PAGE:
Growths on Oak Leaves and Twigs
Interesting lumps and bumps on the leaves of oak trees can be stressful for gardeners, but fortunately not the tree.
These abnormal growths, known as galls, are actually plant tissue that forms in response to insects feeding. The insect is housed within the gall protecting it from predators and pesticide sprays.
The wool sower leaf gall resembles a cotton ball. It’s actually a group of galls that formed at the same spot on the leaf. Pull this fuzzy gall apart and you’ll find the seed-like structures that contain the developing wasps.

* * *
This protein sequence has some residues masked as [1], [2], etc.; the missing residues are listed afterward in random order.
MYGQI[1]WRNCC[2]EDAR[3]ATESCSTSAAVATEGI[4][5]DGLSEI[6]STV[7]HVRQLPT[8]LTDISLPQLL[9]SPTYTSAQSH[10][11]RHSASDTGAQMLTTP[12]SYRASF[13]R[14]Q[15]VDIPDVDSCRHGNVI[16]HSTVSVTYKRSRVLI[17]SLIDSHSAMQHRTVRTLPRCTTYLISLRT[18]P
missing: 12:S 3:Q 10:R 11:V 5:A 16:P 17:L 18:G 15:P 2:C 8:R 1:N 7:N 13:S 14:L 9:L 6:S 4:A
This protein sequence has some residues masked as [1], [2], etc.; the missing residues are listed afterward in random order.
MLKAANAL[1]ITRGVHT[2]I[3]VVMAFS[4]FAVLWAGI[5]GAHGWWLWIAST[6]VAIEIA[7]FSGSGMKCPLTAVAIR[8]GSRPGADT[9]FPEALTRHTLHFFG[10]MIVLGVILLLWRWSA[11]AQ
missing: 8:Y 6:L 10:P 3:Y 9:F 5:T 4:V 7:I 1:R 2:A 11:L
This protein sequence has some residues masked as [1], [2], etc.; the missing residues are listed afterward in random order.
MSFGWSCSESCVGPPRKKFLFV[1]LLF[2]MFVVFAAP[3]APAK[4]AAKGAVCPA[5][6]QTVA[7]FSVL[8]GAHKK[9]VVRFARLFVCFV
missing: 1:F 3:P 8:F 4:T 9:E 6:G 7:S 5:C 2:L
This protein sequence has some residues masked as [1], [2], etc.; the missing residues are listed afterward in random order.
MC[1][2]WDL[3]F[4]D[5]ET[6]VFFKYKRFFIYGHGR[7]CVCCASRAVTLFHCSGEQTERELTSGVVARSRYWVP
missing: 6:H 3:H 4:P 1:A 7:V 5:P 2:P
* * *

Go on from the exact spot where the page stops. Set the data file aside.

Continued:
The Jumping oak gall found on valley and California oaks contains one small wasp. Once mature, the gall falls off the tree and onto the ground. As the insect moves around inside the gall it can make the gall jump right off the ground.
Control is not effective once the gall forms and fortunately is not needed.
A bit more information: Twig galls, like the gouty or horned oak galls, take several years to develop on the twigs. They feed on the gall tissue, but once they reach maturity they do not feed on the plant. Trees can suffer some leaf loss and twig dieback when populations are extreme. Proper watering and mulching will help keep the trees healthy and better able to tolerate the feeding damage of twig galls.